Minnesota turning red?

Selena Zito:
One of the most underreported stories of this year's election cycle was how darn close the race finished in Minnesota for Donald Trump.

Yes, Minnesota.

The president-elect did not win the North Star State on Election Day, but he was 44,000 votes shy in a state he was supposed to lose by a predicted 8 percentage points.

That near-miss shows how red Minnesota has become and illustrates how much the entire Great Lake Rust Belt has changed. Wisconsin, Indiana, Ohio and Pennsylvania all flipped their support from President Obama to Trump.

Underreported, too, is how muscular the Republicans have become in the state legislature. The GOP expanded its Minnesota state House majority and won control of the state Senate for the first time in six years.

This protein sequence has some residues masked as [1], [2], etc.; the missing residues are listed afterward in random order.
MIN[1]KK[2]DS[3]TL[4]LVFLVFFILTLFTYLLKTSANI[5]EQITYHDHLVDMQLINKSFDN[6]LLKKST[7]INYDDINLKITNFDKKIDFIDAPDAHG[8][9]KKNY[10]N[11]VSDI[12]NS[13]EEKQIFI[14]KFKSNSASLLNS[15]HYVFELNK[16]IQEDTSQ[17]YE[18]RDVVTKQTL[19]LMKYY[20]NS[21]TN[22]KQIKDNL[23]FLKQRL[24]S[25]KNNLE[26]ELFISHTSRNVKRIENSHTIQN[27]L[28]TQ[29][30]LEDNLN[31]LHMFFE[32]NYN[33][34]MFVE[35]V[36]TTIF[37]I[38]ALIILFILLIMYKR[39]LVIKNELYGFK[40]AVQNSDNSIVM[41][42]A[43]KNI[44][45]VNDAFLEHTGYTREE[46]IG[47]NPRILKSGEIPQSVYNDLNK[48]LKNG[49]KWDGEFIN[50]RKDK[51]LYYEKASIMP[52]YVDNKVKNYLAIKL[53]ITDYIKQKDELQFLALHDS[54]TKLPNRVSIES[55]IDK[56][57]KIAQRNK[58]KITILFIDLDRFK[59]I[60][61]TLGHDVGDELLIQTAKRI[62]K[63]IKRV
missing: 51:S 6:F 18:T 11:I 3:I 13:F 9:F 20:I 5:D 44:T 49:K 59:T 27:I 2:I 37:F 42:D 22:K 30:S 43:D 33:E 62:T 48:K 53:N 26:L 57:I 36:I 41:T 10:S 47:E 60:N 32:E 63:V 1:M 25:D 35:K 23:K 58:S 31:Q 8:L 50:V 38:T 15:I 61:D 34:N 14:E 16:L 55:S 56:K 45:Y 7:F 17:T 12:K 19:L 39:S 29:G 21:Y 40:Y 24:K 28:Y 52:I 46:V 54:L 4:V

Minnesota is definitely on the same path that Wisconsin was in 2009 when Reince Priebus took over as state party chairman, explained Brad Todd, a Republican strategist and founding partner of OnMessage.

"A lot of that trajectory has been accelerated by the unpopularity of what is called MNcare (MinnesotaCare) which is basically Obamacare on steroids," said Todd.

In short, MNcare is a result of Democrat Gov. Mark Dayton taking Medicaid expansion to the furthest extreme possible, a move that has wrecked the insurance market for good private coverage and has served as an example of liberalism gone wild.
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Democrats like Obama and Dayton made liberalism unpopular and unsupportable for a large number of voters.   The state has come a long way since it was one of the only states to vote against Reagan.

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